JUNE 2012 | VOL. 26 NO. 6
For the past couple of years much international economic debate has focused on issues of growth and austerity, while regulatory debate has focused on Basel III and systemic risks. The only consensus has been on the necessity for reforms to avoid a repeat of recent crises. In the past few months, political and financial developments have shown that both issues are still up in the air, and there is no clear consensus on any of these matters.
In Europe the wave of elections has created more uncertainty than expected. And this uncertainty is prevalent not just in nations beset by crisis, such as Greece, but also in relatively secure countries. Rather than concrete results from the stability measures adopted by individual countries, what we are seeing is a renewed debate on the austerity measures.
In France, Nicolas Sarkozy has lost the presidency, and in Germany, Angela Merkel has lost some key regional votes because of this change in perspective. François Hollande, the new French president, seems—like many others in Europe—to favor a policy that embraces growth, not simple austerity. But we are left to wonder what the European consensus on these issues will be, if there is one at all.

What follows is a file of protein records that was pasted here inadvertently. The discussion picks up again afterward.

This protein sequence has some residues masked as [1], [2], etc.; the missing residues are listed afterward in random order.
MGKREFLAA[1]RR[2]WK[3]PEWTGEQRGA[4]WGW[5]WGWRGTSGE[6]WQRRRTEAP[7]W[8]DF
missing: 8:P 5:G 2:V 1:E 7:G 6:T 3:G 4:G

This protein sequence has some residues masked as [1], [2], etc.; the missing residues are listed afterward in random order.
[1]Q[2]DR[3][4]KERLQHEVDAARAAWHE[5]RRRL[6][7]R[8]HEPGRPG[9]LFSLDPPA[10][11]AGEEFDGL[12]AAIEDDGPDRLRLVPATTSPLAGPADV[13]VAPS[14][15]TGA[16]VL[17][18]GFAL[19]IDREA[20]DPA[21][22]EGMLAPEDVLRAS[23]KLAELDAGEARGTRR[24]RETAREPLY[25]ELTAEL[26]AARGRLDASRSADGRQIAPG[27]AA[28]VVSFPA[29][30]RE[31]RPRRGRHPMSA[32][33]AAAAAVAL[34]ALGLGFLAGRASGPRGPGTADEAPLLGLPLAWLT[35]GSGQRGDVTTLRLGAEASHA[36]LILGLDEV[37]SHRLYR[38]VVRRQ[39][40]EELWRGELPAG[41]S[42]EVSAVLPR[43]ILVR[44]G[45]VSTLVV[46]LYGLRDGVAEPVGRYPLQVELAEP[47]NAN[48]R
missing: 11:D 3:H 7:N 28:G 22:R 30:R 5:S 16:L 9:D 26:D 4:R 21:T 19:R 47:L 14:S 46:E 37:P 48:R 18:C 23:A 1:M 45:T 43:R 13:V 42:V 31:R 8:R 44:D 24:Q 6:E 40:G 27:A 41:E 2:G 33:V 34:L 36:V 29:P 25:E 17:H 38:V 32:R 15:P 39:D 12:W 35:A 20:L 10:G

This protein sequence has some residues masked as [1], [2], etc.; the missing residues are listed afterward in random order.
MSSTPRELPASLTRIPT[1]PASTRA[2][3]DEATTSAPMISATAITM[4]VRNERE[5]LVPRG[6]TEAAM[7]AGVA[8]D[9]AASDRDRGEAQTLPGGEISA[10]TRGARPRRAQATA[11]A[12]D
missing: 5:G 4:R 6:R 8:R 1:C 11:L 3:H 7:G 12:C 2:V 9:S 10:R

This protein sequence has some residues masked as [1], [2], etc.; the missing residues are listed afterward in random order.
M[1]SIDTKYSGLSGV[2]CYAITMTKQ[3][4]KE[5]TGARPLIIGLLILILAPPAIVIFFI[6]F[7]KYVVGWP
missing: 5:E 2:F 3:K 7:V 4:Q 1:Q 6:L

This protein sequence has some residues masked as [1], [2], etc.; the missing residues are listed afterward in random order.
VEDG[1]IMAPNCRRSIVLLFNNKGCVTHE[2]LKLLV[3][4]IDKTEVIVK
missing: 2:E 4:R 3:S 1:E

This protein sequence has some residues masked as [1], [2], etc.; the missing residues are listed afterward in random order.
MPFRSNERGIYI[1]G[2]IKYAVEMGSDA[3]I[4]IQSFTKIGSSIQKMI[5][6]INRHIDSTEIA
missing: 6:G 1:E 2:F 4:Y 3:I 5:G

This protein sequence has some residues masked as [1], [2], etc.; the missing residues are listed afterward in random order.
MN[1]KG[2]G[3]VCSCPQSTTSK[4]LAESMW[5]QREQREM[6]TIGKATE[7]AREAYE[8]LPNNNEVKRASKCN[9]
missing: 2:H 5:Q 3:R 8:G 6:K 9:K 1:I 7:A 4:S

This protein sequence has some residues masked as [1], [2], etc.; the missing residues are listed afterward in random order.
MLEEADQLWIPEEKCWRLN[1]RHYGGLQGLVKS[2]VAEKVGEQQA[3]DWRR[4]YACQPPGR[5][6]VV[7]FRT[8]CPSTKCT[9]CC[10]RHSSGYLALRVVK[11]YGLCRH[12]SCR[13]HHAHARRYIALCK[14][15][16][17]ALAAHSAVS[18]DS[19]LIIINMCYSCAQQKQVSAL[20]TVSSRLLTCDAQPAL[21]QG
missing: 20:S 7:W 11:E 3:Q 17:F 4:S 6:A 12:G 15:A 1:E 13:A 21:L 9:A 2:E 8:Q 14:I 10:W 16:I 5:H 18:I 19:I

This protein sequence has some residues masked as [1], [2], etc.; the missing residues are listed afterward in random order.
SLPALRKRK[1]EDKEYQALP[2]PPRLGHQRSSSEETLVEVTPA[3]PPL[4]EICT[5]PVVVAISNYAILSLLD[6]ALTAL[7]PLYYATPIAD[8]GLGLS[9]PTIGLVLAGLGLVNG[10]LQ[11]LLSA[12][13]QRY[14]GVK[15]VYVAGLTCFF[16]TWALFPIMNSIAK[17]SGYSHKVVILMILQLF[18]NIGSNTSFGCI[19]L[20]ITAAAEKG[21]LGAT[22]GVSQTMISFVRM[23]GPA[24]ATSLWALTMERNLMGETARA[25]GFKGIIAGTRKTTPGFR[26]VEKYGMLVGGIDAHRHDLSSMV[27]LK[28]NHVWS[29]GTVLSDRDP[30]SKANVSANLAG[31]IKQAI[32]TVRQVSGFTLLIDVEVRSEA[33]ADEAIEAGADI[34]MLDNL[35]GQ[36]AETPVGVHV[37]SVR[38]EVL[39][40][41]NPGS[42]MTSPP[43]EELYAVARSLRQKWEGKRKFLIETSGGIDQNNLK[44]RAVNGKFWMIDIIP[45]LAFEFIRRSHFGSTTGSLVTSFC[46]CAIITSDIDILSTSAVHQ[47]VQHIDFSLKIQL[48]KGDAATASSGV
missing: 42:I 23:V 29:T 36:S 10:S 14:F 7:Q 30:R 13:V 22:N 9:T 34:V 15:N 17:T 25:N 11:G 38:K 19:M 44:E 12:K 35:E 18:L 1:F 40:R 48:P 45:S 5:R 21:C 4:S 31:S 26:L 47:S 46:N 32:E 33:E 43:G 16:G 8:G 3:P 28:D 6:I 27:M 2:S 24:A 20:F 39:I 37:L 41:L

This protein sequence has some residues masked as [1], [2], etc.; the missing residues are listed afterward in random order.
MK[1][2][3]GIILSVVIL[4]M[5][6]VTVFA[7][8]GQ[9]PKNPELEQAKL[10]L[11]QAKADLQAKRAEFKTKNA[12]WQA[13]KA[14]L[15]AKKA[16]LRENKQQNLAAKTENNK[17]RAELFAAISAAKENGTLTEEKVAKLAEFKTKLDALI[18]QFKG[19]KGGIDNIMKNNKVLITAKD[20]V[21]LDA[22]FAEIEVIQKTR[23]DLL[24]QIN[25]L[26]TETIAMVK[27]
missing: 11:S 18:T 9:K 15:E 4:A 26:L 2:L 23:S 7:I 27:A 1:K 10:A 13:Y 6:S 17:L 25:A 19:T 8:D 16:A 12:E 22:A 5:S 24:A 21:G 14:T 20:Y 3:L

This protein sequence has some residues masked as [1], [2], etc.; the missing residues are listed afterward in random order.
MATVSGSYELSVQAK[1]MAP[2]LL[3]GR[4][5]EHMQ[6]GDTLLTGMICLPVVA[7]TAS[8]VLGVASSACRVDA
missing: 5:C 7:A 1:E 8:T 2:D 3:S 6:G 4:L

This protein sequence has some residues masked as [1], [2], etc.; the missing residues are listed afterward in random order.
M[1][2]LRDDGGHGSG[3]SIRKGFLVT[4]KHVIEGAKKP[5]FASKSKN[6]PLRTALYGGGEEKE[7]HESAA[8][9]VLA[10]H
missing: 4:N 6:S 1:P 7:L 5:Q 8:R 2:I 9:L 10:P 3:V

J.P. Morgan's announcement of $2 billion in trading losses in London reignited the debate over the Volcker Rule and the proposal to abolish proprietary trading by commercial banks in the US, forcing a renewed discussion on the use and meaning of hedging strategies, speculation and over-the-counter trading. But, again, no consensus is in sight.
In this issue of Global Finance we consider the quest for—and global impact of—US energy independence. The outcome, argues contributing writer Michael Shari, "could well turn out to be the greatest paradigm shift the international community has seen since the end of the Cold War."
In addition, at Global Finance we are preparing a special issue for the 25th anniversary of our publication, which will be released later this month, focusing on the future of the financial sector while examining its transformation over the past quarter-century.